Hugo’s story

When I found out we were pregnant with a boy, I was over the moon. We had been blessed with a beautiful girl almost two years before but had longed for a boy, as I had had a younger brother who had died at the age of 8 3/4. My brother, Jonathan, had been diagnosed, through post mortem, with Pelizeaus Merzbacher disease (PMD).

Hugo Magnus was born on 9 July 2004 after an easy pregnancy and natural birth. He was slightly blue, very limp and with a noisy stridor, but absolutely gorgeous. ‘Isn’t he beautiful, he looks like Jonathan,’ was what I said to my husband, Ben. Little did I know that the similarities didn’t end there. Our fears were realised in November of that year, confirming that our little man had PMD. We had been through genetic counselling when we first married, but they were unable to provide us with much definitive information as the gene for PMD had not yet been found. Therefore, we had gone ahead and had our Hugo without much thought given to the possibility of lightning striking twice.

Hugo is an adored little brother to Jemima and older brother to Daisy. He is a happy soul who loves books, singing and music, driving in Mummy’s car and, of course, cuddles. He has taught us all so much about compassion, patience and communication. Jemima has proudly explained to complete strangers how her little brother can’t talk, but if you watch his eyes he will tell you what he is saying. He laughs the loudest at ‘Peekaboo’ games and gets very upset when he is left out of family activities, such as cooking and bath time. The mere sound of my car keys is enough to send him off, anxious to be taken on the imminent drive.

Life isn’t easy for our ‘Doo-doo’. He has a very severe scoliosis, which seems always to amaze medical staff. That, with his hypotonia, means we find pain management and comfortable positioning difficult to maintain. Hugo is unable to eat orally; he relies solely on jejunostomy feeds for about 22 hours each day. Weight gain is a real juggling act. At 10 months, Daisy weighed more than her older brother. Hugo is completely dependent on us for all his daily needs. He is unable to move without great effort. He adds a new meaning to the word ‘floppy’. We joke that our superhero name for him is ‘Hypotonia’.

Recurrent chest infections indicative to these children shape our family life between hospital admissions and soldiering on at home. The two girls suffer emotionally when hospital is thrown into the mix. Mum and Dad alternate nights with Hugo. The severity of Hugo’s needs makes his care all too time consuming for nursing staff, so we remain his only care givers. Ben and I jest that we laugh in the face of sleep deprivation – but, seriously, we are tired and we long to catch up on some of our sleep debt.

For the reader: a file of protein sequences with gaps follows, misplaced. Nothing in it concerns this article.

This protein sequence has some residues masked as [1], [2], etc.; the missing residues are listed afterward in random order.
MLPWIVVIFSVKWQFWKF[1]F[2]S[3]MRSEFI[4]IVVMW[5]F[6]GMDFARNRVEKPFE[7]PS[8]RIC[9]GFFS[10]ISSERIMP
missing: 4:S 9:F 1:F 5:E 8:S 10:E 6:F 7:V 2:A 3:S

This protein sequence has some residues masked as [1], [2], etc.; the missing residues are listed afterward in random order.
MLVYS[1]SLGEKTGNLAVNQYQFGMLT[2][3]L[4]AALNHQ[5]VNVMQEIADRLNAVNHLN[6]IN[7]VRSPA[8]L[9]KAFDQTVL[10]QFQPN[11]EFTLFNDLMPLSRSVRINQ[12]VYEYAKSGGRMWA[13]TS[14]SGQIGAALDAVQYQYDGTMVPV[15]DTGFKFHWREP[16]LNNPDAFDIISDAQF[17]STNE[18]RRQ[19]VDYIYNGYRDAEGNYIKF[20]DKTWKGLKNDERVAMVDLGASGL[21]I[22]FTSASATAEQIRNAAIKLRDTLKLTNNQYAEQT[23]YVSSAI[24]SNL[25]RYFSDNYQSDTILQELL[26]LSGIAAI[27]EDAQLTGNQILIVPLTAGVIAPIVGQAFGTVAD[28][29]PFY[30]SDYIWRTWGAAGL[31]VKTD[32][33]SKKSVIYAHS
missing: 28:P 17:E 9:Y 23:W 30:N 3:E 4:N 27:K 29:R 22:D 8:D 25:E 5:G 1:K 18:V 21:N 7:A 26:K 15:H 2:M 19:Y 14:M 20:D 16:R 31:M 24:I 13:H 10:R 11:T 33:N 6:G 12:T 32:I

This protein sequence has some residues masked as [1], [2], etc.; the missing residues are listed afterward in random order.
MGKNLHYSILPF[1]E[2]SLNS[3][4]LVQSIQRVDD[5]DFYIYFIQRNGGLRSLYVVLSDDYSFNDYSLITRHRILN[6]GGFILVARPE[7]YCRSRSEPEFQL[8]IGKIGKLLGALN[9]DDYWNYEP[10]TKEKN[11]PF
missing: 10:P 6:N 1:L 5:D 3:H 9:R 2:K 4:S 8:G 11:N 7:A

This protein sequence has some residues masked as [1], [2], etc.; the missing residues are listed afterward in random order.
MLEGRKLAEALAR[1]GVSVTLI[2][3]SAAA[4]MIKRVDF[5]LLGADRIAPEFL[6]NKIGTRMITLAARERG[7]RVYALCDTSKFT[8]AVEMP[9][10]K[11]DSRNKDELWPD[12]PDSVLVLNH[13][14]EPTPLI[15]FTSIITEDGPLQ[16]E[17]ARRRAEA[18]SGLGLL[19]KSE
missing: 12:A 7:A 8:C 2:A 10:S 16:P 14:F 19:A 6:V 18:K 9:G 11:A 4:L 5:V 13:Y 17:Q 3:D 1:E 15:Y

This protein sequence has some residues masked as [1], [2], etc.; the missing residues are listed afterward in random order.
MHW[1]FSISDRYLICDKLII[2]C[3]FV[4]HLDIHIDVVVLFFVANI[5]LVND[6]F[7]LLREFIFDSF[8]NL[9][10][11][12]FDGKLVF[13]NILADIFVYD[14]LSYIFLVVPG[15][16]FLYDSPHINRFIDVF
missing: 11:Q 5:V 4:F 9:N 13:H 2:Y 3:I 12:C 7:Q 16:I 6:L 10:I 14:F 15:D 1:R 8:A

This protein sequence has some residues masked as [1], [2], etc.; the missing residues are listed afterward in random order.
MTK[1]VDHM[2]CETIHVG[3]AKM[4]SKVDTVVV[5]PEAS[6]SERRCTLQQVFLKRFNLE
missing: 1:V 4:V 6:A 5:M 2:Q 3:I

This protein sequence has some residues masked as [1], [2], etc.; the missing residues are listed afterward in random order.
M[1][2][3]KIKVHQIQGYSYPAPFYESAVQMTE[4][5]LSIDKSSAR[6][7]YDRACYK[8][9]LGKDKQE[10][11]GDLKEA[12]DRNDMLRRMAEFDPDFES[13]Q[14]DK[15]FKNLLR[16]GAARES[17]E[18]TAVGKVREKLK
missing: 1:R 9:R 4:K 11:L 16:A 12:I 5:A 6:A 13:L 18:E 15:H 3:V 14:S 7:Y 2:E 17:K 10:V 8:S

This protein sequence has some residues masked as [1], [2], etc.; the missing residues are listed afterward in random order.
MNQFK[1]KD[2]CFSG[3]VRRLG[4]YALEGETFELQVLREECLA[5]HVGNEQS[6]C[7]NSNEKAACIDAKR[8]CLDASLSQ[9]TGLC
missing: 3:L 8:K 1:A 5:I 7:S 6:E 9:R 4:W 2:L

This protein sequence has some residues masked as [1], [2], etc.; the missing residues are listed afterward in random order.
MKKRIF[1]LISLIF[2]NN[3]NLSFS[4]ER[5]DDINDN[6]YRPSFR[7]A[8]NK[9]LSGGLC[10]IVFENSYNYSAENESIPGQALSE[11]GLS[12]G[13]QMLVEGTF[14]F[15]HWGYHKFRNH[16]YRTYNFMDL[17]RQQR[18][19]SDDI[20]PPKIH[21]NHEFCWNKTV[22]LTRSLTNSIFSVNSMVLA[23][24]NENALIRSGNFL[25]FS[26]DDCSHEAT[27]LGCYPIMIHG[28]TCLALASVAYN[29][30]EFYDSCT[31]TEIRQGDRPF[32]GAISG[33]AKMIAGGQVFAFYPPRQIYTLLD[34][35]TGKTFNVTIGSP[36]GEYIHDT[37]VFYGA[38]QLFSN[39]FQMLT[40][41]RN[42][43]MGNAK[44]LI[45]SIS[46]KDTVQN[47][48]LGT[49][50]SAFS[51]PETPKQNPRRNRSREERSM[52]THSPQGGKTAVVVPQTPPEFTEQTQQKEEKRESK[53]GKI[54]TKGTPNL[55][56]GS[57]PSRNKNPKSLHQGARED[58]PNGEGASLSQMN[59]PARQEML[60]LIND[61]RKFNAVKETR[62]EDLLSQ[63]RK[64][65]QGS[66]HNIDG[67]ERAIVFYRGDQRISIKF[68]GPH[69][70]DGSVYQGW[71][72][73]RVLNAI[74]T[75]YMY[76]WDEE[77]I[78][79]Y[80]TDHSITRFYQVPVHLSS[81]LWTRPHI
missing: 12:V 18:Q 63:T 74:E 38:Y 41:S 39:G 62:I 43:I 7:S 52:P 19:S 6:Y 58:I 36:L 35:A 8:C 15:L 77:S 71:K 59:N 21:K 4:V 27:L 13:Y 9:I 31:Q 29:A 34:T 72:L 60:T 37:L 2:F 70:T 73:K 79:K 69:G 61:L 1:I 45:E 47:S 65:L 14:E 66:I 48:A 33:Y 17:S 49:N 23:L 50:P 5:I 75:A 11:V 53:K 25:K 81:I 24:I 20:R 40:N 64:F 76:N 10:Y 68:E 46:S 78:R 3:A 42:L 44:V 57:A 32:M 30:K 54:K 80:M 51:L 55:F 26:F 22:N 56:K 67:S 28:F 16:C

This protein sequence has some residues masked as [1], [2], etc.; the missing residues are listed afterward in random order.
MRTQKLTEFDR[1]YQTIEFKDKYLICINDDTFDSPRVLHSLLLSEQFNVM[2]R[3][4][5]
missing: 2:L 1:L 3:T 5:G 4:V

The family frequents Bear Cottage, in Manly, for respite time away from home. There we can shop, eat ice cream, and go to the beach and even perhaps the zoo as a family of five. We have a small group of special friends who love Hugo, as well as the girls, and have become part of our family. A couple of these friends knew Jonathan, but most are nursing friends who have claimed our little man as their own. Some say they suffer from Hugo withdrawal and need their regular Hugo fix. Others say that since knowing Hugo, they hold their own children that little bit closer. At gatherings, we often watch with amusement while some friends fight for Hugo hugs. He is much loved and enjoys all the attention.

I hope Jemima and Daisy will remember and cherish their time with Hugo, as I do my time with Jonathan. I am so aware of how tough it can be to have a sibling such as Hugo, but it can also be filled with love and laughter.

Ben and I strive to lessen the legacy of loss for the girls. We read books, communicate our fears and experiences, and hope the girls blossom from all this. I believe the gift of these children is to teach those around them wonderful caring skills. It has been said to me that having a sibling such as Jonathan or Hugo nurtures the next generation of care givers. I myself am a nurse and I feel that it is inevitable that my girls will themselves find their niche caring for others. We will endeavour to find out the girls’ carrier status when they are old enough to understand its full impact, and hopefully by doing this give them more choice for their future families.

Our life is about gathering happy memories. We won’t have Hugo for as long as we should. He is an angel just passing through. We cherish every day, good and bad. I know when he is no longer with us we will miss it all and long for anything and everything. Life is precious and, while we have Hugo, it’s about laughing, singing and watching the three kids interact, and just be.

Susan Riggs